According to Gabriel Roth, a member of the Dap-Kings and co-founder of Daptone Records, who also performs under the moniker Bosco Mann, recording took place over 2015 and 2016. “It was a struggle the whole time,” he says. “Sometimes she had to go do chemo and stuff like that. She didn’t want to go into the studio unless she was really feeling good. It was sometimes hard to schedule a time to get in there.”
When mortality beckons, some artists stretch the limits of their physicality to continue creating. The motivations are perhaps different: adding to their body of work, capturing the spectre of death, or just doing what they love while they still can.
According to some of her collaborators, Jones wasn’t interested in leaving behind a final piece of her legacy. She just wanted to perform as much as she could. Her first love was being on stage. Making records like Soul of a Woman – which has little sense of grief or sadness – was just something to back that up.
“I think she had already done what she wanted to do,” says Homer Steinweiss, a songwriter and drummer with the Dap-Kings. “She wasn’t like, ‘I have something else to say, I need to put this one more track down.’ It wasn’t like that. [Her mentality was], ‘I love to sing, I love to perform, I love to connect with people, and part of doing that is making records, so I’m going to keep doing that until I can’t do it any more.’”
In Kopple’s documentary, Jones attempts to separate the sick person from the performer, even refusing to engage with her own music during treatment. According to Holman, stepping away from her musical self was something Jones resolved to never do again – even when the cancer returned. “For her heart and soul, she knew her life was finite and she wanted to spend her time continuing to perform and being with her band on stage.”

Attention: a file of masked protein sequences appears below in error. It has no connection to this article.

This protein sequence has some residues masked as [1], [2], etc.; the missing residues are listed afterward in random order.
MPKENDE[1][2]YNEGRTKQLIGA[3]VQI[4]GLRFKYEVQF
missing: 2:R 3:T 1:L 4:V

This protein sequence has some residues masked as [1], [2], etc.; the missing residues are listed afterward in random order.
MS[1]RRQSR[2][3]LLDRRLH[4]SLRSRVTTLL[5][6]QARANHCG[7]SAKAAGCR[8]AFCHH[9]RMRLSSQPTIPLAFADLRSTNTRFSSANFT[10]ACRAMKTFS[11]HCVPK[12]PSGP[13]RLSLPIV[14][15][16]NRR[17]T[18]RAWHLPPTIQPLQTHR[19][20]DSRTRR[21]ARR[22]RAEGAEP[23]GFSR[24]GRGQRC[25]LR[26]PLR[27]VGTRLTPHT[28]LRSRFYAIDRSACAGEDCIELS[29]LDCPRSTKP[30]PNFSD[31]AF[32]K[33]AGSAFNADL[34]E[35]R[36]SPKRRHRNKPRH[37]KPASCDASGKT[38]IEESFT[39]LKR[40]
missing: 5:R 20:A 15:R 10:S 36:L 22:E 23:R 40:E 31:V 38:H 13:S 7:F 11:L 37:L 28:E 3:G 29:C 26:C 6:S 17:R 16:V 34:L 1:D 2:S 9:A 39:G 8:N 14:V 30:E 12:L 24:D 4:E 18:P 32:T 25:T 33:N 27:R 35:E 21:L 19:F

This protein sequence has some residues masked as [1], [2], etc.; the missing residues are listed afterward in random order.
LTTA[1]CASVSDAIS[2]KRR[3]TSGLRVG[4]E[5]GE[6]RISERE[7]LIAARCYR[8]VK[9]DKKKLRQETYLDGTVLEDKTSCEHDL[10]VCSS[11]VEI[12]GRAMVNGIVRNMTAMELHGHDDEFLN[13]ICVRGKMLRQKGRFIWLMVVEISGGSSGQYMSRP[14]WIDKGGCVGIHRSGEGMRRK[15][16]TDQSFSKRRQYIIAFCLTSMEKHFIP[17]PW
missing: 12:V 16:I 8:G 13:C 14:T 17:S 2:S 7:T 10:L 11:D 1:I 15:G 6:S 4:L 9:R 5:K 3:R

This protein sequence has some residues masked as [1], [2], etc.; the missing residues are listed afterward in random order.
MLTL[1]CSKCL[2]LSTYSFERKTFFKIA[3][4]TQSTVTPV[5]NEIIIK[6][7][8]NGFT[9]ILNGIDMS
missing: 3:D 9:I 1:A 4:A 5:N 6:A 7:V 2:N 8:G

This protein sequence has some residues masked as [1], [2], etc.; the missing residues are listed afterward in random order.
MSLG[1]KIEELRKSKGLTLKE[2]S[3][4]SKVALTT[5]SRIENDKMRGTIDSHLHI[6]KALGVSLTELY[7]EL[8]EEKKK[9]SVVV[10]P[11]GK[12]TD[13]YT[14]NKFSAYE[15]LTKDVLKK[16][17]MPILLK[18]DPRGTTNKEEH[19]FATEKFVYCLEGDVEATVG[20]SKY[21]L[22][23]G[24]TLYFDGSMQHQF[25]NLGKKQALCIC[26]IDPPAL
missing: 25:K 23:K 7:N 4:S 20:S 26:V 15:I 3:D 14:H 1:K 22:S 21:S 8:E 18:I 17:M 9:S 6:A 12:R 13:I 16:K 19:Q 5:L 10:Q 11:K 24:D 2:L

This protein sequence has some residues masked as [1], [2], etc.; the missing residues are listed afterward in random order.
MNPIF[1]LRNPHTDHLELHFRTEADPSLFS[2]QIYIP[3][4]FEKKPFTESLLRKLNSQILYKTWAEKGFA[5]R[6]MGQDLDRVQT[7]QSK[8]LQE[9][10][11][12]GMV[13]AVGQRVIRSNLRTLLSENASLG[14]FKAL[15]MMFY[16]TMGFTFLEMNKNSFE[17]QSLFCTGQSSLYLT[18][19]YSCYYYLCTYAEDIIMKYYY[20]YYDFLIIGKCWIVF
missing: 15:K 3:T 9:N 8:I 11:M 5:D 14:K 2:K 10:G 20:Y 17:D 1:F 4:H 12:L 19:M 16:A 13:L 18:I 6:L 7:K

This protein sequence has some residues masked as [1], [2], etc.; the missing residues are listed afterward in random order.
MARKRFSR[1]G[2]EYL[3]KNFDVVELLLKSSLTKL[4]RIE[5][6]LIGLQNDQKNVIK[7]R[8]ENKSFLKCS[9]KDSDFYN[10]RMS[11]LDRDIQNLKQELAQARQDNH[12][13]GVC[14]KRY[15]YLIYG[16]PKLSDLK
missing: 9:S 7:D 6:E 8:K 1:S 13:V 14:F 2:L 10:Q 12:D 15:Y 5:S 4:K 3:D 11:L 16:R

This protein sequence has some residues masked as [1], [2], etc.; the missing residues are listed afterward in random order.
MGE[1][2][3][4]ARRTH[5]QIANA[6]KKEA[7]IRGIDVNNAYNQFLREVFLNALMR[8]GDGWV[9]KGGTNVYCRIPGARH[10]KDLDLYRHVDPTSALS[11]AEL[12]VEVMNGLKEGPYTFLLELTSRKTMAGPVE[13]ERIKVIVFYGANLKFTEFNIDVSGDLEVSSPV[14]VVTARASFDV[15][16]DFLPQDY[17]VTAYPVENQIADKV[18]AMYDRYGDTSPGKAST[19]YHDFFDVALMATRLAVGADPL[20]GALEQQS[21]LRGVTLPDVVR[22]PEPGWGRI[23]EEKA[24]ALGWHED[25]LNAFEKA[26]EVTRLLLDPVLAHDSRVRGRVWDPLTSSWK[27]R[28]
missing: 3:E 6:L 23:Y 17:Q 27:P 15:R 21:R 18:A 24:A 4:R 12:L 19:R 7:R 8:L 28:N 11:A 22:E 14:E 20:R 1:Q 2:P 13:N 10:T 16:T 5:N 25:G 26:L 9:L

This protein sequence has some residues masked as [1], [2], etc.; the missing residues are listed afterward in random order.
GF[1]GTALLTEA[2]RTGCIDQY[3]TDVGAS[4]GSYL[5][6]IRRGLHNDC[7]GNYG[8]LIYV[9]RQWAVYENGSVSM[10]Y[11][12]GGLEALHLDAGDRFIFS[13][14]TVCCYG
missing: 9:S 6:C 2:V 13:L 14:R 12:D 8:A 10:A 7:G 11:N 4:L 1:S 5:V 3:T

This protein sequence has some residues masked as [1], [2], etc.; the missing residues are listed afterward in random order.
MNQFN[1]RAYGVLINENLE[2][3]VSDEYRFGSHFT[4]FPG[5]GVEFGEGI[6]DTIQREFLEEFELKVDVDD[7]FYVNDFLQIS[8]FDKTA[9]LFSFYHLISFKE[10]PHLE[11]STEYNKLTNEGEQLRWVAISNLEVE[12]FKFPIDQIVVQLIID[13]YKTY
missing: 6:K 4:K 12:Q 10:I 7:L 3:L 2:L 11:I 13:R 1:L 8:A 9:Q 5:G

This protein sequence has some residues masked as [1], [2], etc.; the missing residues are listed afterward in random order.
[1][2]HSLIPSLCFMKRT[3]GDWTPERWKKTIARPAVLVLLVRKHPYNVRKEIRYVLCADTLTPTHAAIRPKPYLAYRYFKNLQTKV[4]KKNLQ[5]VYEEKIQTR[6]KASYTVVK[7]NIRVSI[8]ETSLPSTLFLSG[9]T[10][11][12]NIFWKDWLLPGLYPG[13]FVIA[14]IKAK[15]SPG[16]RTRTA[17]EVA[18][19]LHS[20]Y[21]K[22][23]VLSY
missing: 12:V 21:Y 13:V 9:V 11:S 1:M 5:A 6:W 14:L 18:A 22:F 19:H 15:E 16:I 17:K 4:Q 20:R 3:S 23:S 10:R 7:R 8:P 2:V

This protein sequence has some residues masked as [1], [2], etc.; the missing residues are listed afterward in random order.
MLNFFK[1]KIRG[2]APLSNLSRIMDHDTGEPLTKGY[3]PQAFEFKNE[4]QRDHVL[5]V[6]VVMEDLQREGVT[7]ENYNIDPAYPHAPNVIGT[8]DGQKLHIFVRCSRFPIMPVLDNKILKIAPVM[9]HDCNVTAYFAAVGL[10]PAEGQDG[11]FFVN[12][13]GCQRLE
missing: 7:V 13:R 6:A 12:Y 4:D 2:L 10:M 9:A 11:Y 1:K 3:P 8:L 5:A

Soul of a Woman closes with a special composition. Jones wrote Call on God for the Gospel Wonders choir at the Universal Church of God in Brooklyn, a place she attended. Roth believes she penned the song in the late 1970s. Together, they recorded a version a few years ago, which sat on the shelf waiting to be included on a Jones gospel album that never came to pass.
At a memorial service at that same church, several of the singers from the original choir came from all over the US to pay their respects. Afterwards, Roth asked some if they’d like to visit the Daptone studio in Bushwick and sing backing vocals on his recording of Call on God. And so the version you hear on Soul of a Woman features the same church singers that Jones wrote the song for some 40 years ago.
“I think it was a special thing. I think she would have been really happy to know she had those women’s voices on there,” says Roth. “It was amazing for them too because they got to go into the studio and one last time put on the headphones and hear Sharon’s voice and sing behind her one more time. It was pretty incredible to do it.”
Afterlife: Three great posthumous albums
The Notorious BIG: Life After Death (1997)
Released just two weeks after the shooting death of Biggie Smalls aka Christopher Wallace, Life After Death is a chilling work of bleak prophecy. The legend of Big is crystallised on this sprawling double-disc opus – a blockbuster rap record of mammoth beats, commanding verses, grim storytelling and hooks that stick.
Elliott Smith: From a Basement on the Hill (2004)
Apparently intended to be a double-disc release, Elliott Smith’s incomplete sixth album was put together after his still-disputed suicide. Nothing about From a Basement on the Hill feels half-done, though, with the album fully displaying Smith’s almost unequalled skill at matching his sharp pop instincts with a haunting acoustic style.
Johnny Cash: American V: A Hundred Highways (2006)
Johnny Cash recorded prolifically with producer Rick Rubin towards the end of his life. Released after his death, American V: A Hundred Highways finds the weakened legend gently singing songs – mostly covers – that captured his grief, faith and feelings about death.